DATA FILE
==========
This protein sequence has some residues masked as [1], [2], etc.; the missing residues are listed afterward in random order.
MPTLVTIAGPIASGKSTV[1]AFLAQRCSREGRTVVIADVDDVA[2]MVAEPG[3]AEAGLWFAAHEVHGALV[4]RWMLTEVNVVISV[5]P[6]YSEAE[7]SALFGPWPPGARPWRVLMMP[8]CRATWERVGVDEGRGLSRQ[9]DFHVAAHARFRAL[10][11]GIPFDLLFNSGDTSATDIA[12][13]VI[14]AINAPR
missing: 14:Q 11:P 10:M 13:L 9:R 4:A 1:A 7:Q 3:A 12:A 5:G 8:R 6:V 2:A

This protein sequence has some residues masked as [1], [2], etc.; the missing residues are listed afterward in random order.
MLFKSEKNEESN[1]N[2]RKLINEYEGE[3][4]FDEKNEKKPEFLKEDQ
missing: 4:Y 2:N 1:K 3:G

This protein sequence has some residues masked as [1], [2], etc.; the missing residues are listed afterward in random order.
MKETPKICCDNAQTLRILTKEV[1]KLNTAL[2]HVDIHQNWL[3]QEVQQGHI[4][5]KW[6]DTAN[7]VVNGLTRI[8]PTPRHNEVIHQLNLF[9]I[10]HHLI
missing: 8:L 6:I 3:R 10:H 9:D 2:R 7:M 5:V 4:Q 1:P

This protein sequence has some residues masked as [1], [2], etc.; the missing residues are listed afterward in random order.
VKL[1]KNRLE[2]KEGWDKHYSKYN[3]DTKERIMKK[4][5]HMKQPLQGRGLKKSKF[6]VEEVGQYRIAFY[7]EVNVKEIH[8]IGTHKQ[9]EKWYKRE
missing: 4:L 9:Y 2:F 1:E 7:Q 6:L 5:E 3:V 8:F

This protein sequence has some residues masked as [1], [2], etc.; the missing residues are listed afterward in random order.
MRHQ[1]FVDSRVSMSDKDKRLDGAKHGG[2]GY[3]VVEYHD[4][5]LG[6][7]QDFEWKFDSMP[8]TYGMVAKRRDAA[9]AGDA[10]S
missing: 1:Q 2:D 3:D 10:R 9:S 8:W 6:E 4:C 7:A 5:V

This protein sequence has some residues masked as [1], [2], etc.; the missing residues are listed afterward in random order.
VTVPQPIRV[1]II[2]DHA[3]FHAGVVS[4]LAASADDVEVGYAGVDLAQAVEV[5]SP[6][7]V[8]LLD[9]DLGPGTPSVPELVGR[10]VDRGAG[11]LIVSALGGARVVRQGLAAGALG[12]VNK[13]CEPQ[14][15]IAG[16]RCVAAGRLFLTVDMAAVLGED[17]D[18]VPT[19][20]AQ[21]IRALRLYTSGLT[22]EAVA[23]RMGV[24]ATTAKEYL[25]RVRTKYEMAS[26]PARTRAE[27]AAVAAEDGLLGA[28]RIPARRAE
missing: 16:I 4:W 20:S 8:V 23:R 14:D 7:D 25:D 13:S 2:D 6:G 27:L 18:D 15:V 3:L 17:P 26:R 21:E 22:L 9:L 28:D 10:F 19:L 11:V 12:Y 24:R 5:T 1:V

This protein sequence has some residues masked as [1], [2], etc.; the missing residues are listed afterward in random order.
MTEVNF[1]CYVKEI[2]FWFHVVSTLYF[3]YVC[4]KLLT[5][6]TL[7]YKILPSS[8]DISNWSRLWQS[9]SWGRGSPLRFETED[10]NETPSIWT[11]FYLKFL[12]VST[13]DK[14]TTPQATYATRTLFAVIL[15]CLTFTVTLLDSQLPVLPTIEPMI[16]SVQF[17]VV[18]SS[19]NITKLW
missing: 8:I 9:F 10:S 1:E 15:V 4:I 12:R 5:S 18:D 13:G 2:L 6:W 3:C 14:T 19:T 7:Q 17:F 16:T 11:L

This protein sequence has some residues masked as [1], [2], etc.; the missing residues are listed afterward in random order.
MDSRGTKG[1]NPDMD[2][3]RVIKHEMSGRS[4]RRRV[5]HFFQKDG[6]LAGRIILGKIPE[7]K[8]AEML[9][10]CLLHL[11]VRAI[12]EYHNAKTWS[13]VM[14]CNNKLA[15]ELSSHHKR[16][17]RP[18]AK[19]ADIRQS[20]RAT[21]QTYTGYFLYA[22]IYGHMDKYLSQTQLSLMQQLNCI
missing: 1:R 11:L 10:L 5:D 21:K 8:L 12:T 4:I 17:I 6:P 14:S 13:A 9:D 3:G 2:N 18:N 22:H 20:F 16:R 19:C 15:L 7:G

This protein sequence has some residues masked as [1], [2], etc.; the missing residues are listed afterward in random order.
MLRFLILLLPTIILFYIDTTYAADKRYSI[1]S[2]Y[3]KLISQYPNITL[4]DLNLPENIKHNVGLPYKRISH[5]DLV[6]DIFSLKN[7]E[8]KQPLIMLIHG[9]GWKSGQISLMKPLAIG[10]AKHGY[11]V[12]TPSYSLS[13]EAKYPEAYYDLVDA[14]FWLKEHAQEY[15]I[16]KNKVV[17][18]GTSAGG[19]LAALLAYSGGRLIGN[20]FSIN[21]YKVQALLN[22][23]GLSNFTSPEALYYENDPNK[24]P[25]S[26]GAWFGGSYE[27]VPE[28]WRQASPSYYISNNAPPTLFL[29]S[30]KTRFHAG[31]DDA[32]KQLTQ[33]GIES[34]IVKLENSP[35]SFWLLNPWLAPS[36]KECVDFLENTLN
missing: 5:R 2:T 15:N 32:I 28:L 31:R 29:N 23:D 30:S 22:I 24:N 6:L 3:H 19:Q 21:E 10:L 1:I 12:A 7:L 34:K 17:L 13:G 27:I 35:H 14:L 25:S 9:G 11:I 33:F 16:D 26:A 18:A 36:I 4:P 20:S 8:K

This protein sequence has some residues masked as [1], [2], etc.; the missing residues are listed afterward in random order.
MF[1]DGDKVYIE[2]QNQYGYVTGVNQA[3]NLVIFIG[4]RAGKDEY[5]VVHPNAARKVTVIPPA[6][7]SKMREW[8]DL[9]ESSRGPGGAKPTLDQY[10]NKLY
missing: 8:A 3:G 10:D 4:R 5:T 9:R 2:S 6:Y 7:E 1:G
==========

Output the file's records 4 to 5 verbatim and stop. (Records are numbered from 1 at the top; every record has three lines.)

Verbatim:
This protein sequence has some residues masked as [1], [2], etc.; the missing residues are listed afterward in random order.
VKL[1]KNRLE[2]KEGWDKHYSKYN[3]DTKERIMKK[4][5]HMKQPLQGRGLKKSKF[6]VEEVGQYRIAFY[7]EVNVKEIH[8]IGTHKQ[9]EKWYKRE
missing: 4:L 9:Y 2:F 1:E 7:Q 6:L 5:E 3:V 8:F

This protein sequence has some residues masked as [1], [2], etc.; the missing residues are listed afterward in random order.
MRHQ[1]FVDSRVSMSDKDKRLDGAKHGG[2]GY[3]VVEYHD[4][5]LG[6][7]QDFEWKFDSMP[8]TYGMVAKRRDAA[9]AGDA[10]S
missing: 1:Q 2:D 3:D 10:R 9:S 8:W 6:E 4:C 7:A 5:V